When Arlington County, Virginia, decided to deploy dark fiber and make it available to businesses in 2015, officials dreamed of economic development, tech innovation, and competition in the broadband market. Four years and approximately $4 million later, the fiber network has fallen short of those lofty goals and instead lies in the ground mostly unused.
A recent investigation by the local news outlet ARLnow explores the reasons why Arlington’s network has failed to live up to expectations; ARLnow’s article takes a nuanced look into the project’s specific shortcomings. In particular, the article points to certain choices that Arlington made when designing the network and lease contract, presenting an opportunity to learn from the county’s mistakes and offering hope for the network’s future.
What Went Wrong
Arlington conceived of the 10-mile dark fiber network as an extension of the county’s existing network, ConnectArlington, which already serves schools, traffic lights, and other government buildings. County officials believed the dark fiber expansion, which businesses and Internet service providers (ISPs) could lease access to, would promote economic growth. “At the time,” ARLnow explains, “county leaders championed the construction of the ‘dark fiber’ network as a transformative step for Arlington.” One former official even described the dark fiber as a “competitive advantage over other jurisdictions.”
Unfortunately, county leaders’ “build it and they will come” attitude has not bred success, and the network is drastically underutilized at present. This failure was not inevitable, the article says, but rather “Arlington officials made a series of decisions in designing the program that scared off any businesses interested in leasing the fiber.” ARLnow quotes a member of the Broadband Advisory Committee assembled by the Arlington County Manager:
“‘They have this huge amount of fiber in the ground, and not a single strand of it has been leased,’ said Chris Rozycki, a member of the Broadband Advisory Committee that studied ConnectArlington [and CEO of Potomac Fiber]. ‘It’s like they’ve built an interstate, with no on-ramps or off-ramps.’”
Based off the work of the committee, the article identifies several reasons why ConnectArlington’s dark fiber expansion has failed to result in the economic development that officials were hoping for. One main reason is the design of middle-mile dark fiber network, which is unlit and doesn’t connect to individual buildings, making it difficult for Internet access providers and other companies to tap into the network.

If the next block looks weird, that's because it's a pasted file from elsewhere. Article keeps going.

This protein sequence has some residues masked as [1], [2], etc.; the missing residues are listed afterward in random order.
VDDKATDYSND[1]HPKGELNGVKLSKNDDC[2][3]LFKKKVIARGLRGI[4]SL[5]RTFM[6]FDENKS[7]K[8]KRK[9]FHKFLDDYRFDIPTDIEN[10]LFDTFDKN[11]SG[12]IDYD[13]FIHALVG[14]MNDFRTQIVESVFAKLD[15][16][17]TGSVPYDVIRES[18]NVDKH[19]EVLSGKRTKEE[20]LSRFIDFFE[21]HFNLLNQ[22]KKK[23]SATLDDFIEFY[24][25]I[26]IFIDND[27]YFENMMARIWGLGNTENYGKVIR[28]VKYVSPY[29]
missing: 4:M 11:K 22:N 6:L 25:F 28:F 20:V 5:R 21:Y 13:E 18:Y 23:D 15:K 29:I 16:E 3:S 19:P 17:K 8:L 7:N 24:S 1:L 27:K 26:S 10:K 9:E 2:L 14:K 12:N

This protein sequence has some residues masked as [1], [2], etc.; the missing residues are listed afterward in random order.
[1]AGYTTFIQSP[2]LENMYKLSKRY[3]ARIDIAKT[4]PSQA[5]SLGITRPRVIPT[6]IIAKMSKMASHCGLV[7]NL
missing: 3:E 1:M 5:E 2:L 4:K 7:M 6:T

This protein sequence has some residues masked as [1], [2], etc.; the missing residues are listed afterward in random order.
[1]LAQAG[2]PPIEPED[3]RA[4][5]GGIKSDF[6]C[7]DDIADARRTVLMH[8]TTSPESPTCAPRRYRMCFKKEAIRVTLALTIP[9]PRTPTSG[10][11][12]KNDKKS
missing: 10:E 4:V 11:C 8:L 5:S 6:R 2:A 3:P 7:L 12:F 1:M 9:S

Another factor is the county’s long and complicated leasing contract. ARLnow describes the document as “full of legal jargon and complex provisions — a copy of the agreement provided to ARLnow clocks in at 72 pages long — which worried some prospective customers.” Certain contract provisions also concerned potential lessees. ARLnow notes:
“The agreement also allows the county to boot ISPs off the network with just one year’s worth of notice, complicating any efforts by an ISP to sign customers to long-term deals. Rozycki said the terms of the agreement pushes so much risk on to his company that his investors threatened a revolt when he tried to sign a deal with Arlington.”
Arlington officials also identify Virginia state law, which places onerous restrictions on publicly-owned broadband networks, and other legal obligations that the county has as complicating factors, reports ARLnow.
Turning the Network Around
Although Arlington’s network has floundered since its construction four years ago, the many other publicly-owned dark fiber networks around the country prove that these kinds of projects can succeed if designed well. For example, the dark fiber network in Huntsville, Alabama, has attracted Google Fiber to the city, bringing better connectivity to residents and businesses. In California, the city of Pasadena leases dark fiber to large institutions, including local universities and a NASA laboratory, resulting in an annual revenue of nearly $500,000.
In a report, the Broadband Advisory Committee made recommendations to Arlington County on how to better use its dark fiber. ARLnow summarizes some of the suggestions:
“For its part, the committee urged the county in its report to remove the ‘poison pills’ and ‘contract traps’ in the agreement that scared away companies like Rozycki’s. The group also urged the county to rewrite the agreement ‘in plain English,’ offer longer lease terms and provide ‘adequate remedies other than contract termination’ should problems arise with the network . . . The group hopes to see the county build new laterals, offer grants to companies hoping to do the same and advertise incentives to ISPs looking to enter the market.”
The ARLnow article ends with a few quotes that point towards a potentially bright future for ConnectArlington:
“‘Getting rid of it at this point, I think, is a mistake,’ [Arlington County CIO Jack] Belcher said. ‘We have the opportunity to leverage it in so many ways as a county.’ For all their criticism, committee members agree. [Executive Director of Next Century Cities Deb] Socia says she applauds the county’s ‘willingness to look for ways to more fully utilize’ the network, instead of simply giving up . . . ‘They have the makings of something really interesting there,’ Rozycki said. ‘They just need the right people and partners to make it work.’”
Listen to Christopher and Jack Belcher discuss plans for Connect Arlington in 2014 in episode 97 of the Community Broadband Bits podcast: